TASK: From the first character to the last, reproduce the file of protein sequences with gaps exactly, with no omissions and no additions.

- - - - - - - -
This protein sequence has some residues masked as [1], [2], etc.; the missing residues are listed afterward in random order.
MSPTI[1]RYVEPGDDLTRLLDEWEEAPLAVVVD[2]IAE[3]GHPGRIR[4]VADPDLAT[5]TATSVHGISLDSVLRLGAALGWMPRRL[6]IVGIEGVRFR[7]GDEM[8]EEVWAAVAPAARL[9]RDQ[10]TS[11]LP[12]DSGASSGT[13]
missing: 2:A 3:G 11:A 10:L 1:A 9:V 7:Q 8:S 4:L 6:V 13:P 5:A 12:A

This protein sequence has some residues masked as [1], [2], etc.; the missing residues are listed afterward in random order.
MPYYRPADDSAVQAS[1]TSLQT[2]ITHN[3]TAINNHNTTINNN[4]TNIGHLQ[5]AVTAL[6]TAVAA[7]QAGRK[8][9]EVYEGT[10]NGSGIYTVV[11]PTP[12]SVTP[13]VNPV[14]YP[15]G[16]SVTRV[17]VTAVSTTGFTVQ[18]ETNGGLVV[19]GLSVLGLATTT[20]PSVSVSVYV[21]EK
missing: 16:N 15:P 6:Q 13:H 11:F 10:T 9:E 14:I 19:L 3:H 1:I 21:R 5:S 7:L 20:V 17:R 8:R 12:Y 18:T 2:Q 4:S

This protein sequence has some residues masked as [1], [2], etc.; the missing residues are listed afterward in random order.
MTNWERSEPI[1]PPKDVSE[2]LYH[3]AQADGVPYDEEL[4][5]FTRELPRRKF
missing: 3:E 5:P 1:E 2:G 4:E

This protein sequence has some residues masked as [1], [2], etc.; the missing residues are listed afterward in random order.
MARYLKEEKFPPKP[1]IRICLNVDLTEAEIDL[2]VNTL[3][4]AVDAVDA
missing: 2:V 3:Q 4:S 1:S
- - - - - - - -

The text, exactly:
This protein sequence has some residues masked as [1], [2], etc.; the missing residues are listed afterward in random order.
MSPTI[1]RYVEPGDDLTRLLDEWEEAPLAVVVD[2]IAE[3]GHPGRIR[4]VADPDLAT[5]TATSVHGISLDSVLRLGAALGWMPRRL[6]IVGIEGVRFR[7]GDEM[8]EEVWAAVAPAARL[9]RDQ[10]TS[11]LP[12]DSGASSGT[13]
missing: 2:A 3:G 11:A 10:L 1:A 9:V 7:Q 8:S 4:L 6:V 13:P 5:A 12:A

This protein sequence has some residues masked as [1], [2], etc.; the missing residues are listed afterward in random order.
MPYYRPADDSAVQAS[1]TSLQT[2]ITHN[3]TAINNHNTTINNN[4]TNIGHLQ[5]AVTAL[6]TAVAA[7]QAGRK[8][9]EVYEGT[10]NGSGIYTVV[11]PTP[12]SVTP[13]VNPV[14]YP[15]G[16]SVTRV[17]VTAVSTTGFTVQ[18]ETNGGLVV[19]GLSVLGLATTT[20]PSVSVSVYV[21]EK
missing: 16:N 15:P 6:Q 13:H 11:F 10:T 9:E 14:I 19:L 3:H 1:I 21:R 5:S 7:L 20:V 17:R 8:R 12:Y 18:T 2:Q 4:S

This protein sequence has some residues masked as [1], [2], etc.; the missing residues are listed afterward in random order.
MTNWERSEPI[1]PPKDVSE[2]LYH[3]AQADGVPYDEEL[4][5]FTRELPRRKF
missing: 3:E 5:P 1:E 2:G 4:E

This protein sequence has some residues masked as [1], [2], etc.; the missing residues are listed afterward in random order.
MARYLKEEKFPPKP[1]IRICLNVDLTEAEIDL[2]VNTL[3][4]AVDAVDA
missing: 2:V 3:Q 4:S 1:S